Last week, with my AEL hat on, I gave a brief presentation (four minutes plus questions) at the BFI in London as part of a launch event for the Diploma in Creative and Media run by Skillset. It was an odd evening for your author, the running order was British Music Rights, Channel 4, ITV Local, the BFI, Adobe (er, that would be me...) and BBC Blast - for an audience taken from employers, HE & FE and some schools. My presentation was about how Connect could be used to support the new Diploma - by bringing experts from the world of work into the world of the students, enabling them to collaborate, share ideas, work & experience. As things overran I didn't get a chance to mention what for me is the major example of what we've got, which Greg from Chalfonts describes as

...the artist not in residence...
Clare McEwan is an artist who, last year, had studio space in Waddesdon Upper School and did work with other schools in the Aylesbury Vale area. We started to experiment with ideas of how she might start to work with pupils in an online environment - with activity on Winslow's Moodle site and some basic activities on the Breeze server.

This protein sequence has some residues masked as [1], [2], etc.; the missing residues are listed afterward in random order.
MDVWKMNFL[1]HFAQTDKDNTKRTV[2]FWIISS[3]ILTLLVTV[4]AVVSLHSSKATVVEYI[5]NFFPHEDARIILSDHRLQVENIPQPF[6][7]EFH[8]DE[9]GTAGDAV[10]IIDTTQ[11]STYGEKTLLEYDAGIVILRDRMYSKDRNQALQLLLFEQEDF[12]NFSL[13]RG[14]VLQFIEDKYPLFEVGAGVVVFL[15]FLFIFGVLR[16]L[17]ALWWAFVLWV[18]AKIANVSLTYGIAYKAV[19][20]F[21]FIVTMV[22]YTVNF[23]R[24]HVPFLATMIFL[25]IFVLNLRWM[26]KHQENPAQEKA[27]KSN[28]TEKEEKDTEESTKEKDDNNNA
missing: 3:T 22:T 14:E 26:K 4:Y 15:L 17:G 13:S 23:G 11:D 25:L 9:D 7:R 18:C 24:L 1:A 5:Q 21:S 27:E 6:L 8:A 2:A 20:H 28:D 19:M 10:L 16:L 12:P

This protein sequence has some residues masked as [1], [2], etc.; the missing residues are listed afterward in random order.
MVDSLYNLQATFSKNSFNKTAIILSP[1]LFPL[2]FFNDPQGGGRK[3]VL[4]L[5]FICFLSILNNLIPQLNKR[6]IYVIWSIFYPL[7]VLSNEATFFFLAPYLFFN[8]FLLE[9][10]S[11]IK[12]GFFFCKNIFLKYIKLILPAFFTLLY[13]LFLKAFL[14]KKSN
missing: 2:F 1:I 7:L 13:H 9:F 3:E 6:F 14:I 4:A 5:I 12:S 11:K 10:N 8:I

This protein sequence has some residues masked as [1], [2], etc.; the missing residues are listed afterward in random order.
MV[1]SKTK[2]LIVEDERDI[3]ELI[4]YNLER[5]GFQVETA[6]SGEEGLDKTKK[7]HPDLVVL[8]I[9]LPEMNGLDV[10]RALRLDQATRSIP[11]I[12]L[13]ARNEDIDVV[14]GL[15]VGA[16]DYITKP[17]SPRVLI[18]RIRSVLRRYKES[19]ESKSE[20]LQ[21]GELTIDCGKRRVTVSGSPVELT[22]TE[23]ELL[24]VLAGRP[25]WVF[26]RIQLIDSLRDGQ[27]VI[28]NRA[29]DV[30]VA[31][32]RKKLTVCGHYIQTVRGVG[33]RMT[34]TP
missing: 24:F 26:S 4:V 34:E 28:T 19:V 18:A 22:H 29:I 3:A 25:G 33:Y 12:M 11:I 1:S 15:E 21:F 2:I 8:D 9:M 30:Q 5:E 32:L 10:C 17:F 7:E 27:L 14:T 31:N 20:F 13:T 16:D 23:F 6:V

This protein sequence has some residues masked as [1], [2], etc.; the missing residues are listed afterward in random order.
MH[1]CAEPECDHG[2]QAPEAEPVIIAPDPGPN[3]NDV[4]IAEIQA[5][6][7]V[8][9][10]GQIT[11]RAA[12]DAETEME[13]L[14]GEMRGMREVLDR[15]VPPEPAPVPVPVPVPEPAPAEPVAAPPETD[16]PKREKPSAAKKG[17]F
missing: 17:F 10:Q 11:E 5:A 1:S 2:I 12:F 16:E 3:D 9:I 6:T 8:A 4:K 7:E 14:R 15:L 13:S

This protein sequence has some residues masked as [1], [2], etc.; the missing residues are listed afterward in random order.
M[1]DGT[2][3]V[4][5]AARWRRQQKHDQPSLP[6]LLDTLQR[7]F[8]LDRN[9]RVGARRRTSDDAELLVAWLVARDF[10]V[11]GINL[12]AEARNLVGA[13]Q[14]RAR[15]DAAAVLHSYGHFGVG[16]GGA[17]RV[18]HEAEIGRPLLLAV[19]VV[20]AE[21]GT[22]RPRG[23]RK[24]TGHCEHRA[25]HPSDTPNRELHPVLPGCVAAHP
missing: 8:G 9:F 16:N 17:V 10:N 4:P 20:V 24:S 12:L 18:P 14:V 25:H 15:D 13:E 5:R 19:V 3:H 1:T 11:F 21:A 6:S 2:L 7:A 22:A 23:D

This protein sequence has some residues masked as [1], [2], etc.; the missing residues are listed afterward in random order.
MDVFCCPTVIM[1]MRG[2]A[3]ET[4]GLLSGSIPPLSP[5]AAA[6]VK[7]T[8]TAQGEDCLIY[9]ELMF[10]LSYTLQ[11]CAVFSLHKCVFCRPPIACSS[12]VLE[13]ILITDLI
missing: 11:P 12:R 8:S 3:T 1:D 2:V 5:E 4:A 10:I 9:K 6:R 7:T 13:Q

Well, this term things are moving on quickly, not least due to the fact that Clare is now based in Kent, where her studio is in a rented garage - have a quick tour here!
Clare's writing a blog about how it's going as well - which is well worth a read if you're interested in how a project like this works, or just looking at the use of ICT in Art. She's meeting regularly over Breeze (live - from a garage in Kent...) with staff and pupils from Chalfonts Community College, Waddesdon CofE Upper, The Grange Upper and Winslow Combined schools and (importantly) recording these sessions so that they can be viewed later. She's entitled this a virtual residency and for me it's a fascinating exploration of what's possible - and has obvous implications for how working creatively with practitioners (artists, poets, musicians, anyone really) could take place in both primary and as part of a Diploma at secondary. Clare has explored the use of the tools - but not before writing an excellent introduction of how the project came about - and even uses Breeze to create demonstrations of how and why she does what she does - such as the use of Photoshop within her work. It's also made the front page of the London Schools' Art Service. Woo-hoo!

Thursday, December 06, 2007

Dealing with large volumes of content